Taxonomy term

lucas joel

Closing a gap in the tetrapod fossil record

The story of how fish evolved into four-legged land animals called tetrapods has long been left incomplete by a 15-million-year gap in the fossil record, known as Romer’s Gap, which stretches from the end of the Devonian Period into the Carboniferous. Whether the gap is due to the actual absence of tetrapod fossils from this interval, or whether such fossils exist but have not been found yet has long remained unclear. A new study, however, shows tetrapod fossils from the base of the gap, adding to a growing list of discoveries that appear to be closing the gap.
 
07 Sep 2015

Sun shapes Titan's atmospheric makeup

Saturn’s largest moon, Titan, has a thick atmosphere composed of 98 percent nitrogen and about 1.4 percent methane, as well as small amounts of other gases. In a new study published in the Journal of Geophysical Research: Space Physics, astronomers have identified fluctuations in methane levels in Titan’s thermosphere that appear to be in tune with the 11-year solar cycle.
 
07 Sep 2015

Snake forebear had two back legs but no front legs

The more than 3,400 species of snakes alive today may have descended from one ancestor that lacked forelimbs, but which had small vestigial hind limbs complete with ankle bones and toes, according to a new study published in BMC Evolutionary Biology.
 
30 Aug 2015

Ocean 'sneezes' spread algae-infecting virus

Microscopic phytoplankton, or microalgae, permeate ocean surfaces, sometimes forming huge blooms visible from space. Nutrient concentrations in seawater are known to regulate such blooms, which play a major role in oceanic food chains and carbon cycling, and occasionally prove harmful to other marine life as well as humans. Less understood are the other factors that influence a bloom’s onset and demise. New research sheds light on one such influence, demonstrating that an algae-infecting virus can become airborne and travel long distances, potentially infecting and eradicating parts of a bloom hundreds of kilometers away.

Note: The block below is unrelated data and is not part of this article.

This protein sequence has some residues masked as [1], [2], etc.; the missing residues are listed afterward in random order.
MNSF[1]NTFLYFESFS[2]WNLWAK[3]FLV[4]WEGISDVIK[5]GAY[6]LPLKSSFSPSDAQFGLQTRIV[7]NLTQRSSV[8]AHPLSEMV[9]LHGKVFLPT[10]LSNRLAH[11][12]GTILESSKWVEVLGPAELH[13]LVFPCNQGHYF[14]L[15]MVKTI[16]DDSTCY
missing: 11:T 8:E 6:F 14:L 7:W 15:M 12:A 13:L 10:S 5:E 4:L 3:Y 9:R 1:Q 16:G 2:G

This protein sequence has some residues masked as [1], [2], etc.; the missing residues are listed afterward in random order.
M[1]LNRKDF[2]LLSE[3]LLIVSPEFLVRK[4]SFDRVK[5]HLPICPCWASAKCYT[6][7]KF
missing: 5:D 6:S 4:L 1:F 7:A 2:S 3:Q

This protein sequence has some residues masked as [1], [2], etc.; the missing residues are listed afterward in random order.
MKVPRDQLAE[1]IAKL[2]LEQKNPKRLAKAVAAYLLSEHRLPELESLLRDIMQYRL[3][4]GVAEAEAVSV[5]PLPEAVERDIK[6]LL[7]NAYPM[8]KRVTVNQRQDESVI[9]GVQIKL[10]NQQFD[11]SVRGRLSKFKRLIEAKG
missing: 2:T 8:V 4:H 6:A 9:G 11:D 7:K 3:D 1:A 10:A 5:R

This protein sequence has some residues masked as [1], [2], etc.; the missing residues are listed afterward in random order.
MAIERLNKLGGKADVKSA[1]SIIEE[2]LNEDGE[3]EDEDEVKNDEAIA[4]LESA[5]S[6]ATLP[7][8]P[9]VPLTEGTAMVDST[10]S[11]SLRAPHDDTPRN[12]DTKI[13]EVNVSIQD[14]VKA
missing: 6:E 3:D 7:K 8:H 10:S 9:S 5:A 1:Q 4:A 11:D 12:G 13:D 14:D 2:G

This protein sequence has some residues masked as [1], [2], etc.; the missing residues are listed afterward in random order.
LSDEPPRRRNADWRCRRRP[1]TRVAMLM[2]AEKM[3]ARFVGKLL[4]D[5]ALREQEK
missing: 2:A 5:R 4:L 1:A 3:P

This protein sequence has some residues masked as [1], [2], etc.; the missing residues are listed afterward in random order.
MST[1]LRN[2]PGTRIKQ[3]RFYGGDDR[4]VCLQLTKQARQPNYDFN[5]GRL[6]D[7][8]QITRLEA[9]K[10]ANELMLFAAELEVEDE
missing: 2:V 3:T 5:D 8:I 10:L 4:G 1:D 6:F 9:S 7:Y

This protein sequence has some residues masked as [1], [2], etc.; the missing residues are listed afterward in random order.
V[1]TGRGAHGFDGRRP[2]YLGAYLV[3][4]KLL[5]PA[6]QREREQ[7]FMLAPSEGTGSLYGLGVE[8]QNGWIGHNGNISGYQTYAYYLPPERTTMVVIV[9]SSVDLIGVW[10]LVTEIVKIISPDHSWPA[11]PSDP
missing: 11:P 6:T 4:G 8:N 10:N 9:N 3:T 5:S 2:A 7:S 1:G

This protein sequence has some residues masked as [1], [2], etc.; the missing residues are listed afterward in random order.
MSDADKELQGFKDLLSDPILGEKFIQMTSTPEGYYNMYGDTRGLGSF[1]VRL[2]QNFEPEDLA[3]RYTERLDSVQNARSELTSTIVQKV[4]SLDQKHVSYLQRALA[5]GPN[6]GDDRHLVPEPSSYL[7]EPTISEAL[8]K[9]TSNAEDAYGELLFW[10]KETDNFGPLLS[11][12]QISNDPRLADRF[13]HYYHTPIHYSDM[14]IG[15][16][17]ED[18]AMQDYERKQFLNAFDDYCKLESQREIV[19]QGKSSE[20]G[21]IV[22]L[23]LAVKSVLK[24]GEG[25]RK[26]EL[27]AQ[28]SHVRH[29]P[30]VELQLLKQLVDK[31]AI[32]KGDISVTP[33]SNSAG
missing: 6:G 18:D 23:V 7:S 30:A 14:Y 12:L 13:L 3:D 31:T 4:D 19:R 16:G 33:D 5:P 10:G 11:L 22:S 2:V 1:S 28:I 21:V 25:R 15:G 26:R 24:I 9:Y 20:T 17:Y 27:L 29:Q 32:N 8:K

27 Aug 2015

Ancient marine reptiles born alive and ready to hunt

Mosasaurs, giant marine reptiles found in all the world’s oceans during the Late Cretaceous, may have reached up to 18 meters in length, and they were fearsome predators. Little is known, however, about newborn, or neonate, mosasaurs because very few have been found. Now, new research describing a rare fossil find from Kansas reveals that mosasaurs likely gave birth to live young that were born swimming and able to survive alongside the adults.
 
23 Aug 2015

Counting 'tree' rings in fish skulls provides climate clues

Most fish have little structures in their skulls that record growth patterns — periods of feast and famine — just like tree rings. Now, scientists are using these structures, called otoliths, to show how fish size may decrease as a result of a changing ocean. 

16 Jun 2015

Bringing dinosaur biology into the 21st century

We may know a lot about dinosaurs, but there’s an awful lot we don’t know yet, especially about their biology. How heavy were the dinosaurs? Were they fast or slow? Recent research poses new answers to these long-standing questions.

06 Jul 2012

No pre-Columbian deforestation of the western Amazon

Relying primarily on clues in soil cores, a research team has unearthed evidence that pre-Columbian western Amazonian people did not significantly disturb or alter interfluvial forests, contrary to previous suggestions.

18 Jun 2012

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